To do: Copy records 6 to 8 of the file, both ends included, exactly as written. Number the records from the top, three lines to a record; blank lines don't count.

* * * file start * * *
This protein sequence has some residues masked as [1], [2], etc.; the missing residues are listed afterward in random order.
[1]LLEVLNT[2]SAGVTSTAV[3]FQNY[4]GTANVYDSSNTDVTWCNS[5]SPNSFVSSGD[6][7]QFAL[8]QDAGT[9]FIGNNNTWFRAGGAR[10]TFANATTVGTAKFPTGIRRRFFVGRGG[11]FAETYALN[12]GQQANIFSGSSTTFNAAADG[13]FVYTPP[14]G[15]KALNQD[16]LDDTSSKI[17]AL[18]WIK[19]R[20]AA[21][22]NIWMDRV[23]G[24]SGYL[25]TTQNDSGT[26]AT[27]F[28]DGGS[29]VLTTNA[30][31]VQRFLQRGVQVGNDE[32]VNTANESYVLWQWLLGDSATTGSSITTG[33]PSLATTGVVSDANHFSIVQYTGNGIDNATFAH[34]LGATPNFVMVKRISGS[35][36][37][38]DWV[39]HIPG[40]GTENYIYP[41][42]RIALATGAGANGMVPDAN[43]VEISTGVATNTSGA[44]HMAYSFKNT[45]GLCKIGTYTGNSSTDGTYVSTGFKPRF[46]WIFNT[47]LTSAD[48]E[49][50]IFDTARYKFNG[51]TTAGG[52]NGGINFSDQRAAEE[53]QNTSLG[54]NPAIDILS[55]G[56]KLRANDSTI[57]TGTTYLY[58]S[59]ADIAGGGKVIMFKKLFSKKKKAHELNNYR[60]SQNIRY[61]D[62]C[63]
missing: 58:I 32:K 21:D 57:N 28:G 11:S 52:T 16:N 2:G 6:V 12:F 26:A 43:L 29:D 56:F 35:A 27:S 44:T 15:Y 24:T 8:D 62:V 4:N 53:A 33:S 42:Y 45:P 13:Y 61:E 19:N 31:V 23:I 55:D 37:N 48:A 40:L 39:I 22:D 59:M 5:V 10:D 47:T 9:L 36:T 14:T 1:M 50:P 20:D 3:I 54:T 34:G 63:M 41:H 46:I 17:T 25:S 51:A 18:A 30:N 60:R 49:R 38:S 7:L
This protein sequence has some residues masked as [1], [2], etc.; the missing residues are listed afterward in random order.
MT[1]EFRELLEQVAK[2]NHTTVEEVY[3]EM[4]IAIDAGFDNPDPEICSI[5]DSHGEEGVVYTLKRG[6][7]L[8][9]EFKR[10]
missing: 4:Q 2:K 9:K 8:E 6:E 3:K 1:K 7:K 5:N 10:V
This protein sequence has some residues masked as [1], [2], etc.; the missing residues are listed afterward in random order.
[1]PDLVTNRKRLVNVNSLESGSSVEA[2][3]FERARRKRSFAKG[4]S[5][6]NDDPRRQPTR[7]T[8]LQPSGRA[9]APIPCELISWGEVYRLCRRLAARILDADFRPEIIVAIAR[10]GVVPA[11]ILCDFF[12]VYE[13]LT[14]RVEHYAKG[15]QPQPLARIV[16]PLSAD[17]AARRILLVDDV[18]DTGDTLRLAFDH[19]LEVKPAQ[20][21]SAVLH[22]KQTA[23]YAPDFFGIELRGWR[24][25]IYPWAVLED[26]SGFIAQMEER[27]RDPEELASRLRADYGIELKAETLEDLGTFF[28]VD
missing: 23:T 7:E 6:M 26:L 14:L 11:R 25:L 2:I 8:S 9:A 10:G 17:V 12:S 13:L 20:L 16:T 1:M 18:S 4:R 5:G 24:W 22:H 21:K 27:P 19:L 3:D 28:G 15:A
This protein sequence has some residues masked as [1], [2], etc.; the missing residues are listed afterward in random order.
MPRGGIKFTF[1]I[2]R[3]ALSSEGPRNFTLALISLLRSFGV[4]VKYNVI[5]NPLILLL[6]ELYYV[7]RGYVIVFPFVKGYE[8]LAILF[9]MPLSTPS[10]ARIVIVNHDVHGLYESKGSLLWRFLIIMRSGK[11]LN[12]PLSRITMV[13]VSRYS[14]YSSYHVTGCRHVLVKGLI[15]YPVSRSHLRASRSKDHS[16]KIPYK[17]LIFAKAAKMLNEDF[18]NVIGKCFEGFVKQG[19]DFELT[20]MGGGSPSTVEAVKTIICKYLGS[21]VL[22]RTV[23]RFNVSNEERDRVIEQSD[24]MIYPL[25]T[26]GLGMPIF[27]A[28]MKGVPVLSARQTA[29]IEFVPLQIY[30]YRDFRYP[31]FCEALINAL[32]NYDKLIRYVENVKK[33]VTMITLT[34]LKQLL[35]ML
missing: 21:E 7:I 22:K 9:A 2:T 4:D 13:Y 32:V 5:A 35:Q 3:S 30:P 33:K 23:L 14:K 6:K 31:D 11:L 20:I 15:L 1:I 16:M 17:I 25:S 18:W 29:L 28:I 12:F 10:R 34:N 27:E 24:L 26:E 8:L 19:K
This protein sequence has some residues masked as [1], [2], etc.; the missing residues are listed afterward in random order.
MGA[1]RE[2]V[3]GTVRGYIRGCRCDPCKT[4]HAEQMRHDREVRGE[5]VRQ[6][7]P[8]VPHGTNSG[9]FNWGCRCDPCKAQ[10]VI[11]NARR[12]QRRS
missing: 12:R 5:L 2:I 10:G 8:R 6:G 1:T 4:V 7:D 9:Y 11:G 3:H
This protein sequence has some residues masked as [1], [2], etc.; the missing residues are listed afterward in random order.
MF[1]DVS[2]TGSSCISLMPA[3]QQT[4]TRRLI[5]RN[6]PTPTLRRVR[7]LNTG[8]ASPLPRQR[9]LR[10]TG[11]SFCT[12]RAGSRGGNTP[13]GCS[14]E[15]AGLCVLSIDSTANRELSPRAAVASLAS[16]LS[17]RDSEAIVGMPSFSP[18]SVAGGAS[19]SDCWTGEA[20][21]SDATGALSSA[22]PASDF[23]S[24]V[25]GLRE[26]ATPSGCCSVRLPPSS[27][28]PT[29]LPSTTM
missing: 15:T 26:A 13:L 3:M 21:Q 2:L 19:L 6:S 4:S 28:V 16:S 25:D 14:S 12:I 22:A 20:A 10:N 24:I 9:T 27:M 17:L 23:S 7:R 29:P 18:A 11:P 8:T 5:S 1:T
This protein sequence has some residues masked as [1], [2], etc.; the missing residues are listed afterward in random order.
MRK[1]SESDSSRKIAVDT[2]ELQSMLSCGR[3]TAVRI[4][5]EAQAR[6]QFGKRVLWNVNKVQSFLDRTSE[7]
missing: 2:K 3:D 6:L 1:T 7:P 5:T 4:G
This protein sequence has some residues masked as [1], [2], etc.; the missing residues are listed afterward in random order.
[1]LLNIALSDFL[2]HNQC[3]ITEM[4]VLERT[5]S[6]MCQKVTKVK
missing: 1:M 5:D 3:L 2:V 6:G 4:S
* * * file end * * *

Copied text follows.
This protein sequence has some residues masked as [1], [2], etc.; the missing residues are listed afterward in random order.
MF[1]DVS[2]TGSSCISLMPA[3]QQT[4]TRRLI[5]RN[6]PTPTLRRVR[7]LNTG[8]ASPLPRQR[9]LR[10]TG[11]SFCT[12]RAGSRGGNTP[13]GCS[14]E[15]AGLCVLSIDSTANRELSPRAAVASLAS[16]LS[17]RDSEAIVGMPSFSP[18]SVAGGAS[19]SDCWTGEA[20][21]SDATGALSSA[22]PASDF[23]S[24]V[25]GLRE[26]ATPSGCCSVRLPPSS[27][28]PT[29]LPSTTM
missing: 15:T 26:A 13:L 3:M 21:Q 2:L 19:L 6:S 4:S 28:V 16:S 25:D 14:S 12:I 22:A 20:A 10:N 24:I 9:T 27:M 17:L 23:S 7:R 29:P 18:A 11:P 8:T 5:S 1:T
This protein sequence has some residues masked as [1], [2], etc.; the missing residues are listed afterward in random order.
MRK[1]SESDSSRKIAVDT[2]ELQSMLSCGR[3]TAVRI[4][5]EAQAR[6]QFGKRVLWNVNKVQSFLDRTSE[7]
missing: 2:K 3:D 6:L 1:T 7:P 5:T 4:G
This protein sequence has some residues masked as [1], [2], etc.; the missing residues are listed afterward in random order.
[1]LLNIALSDFL[2]HNQC[3]ITEM[4]VLERT[5]S[6]MCQKVTKVK
missing: 1:M 5:D 3:L 2:V 6:G 4:S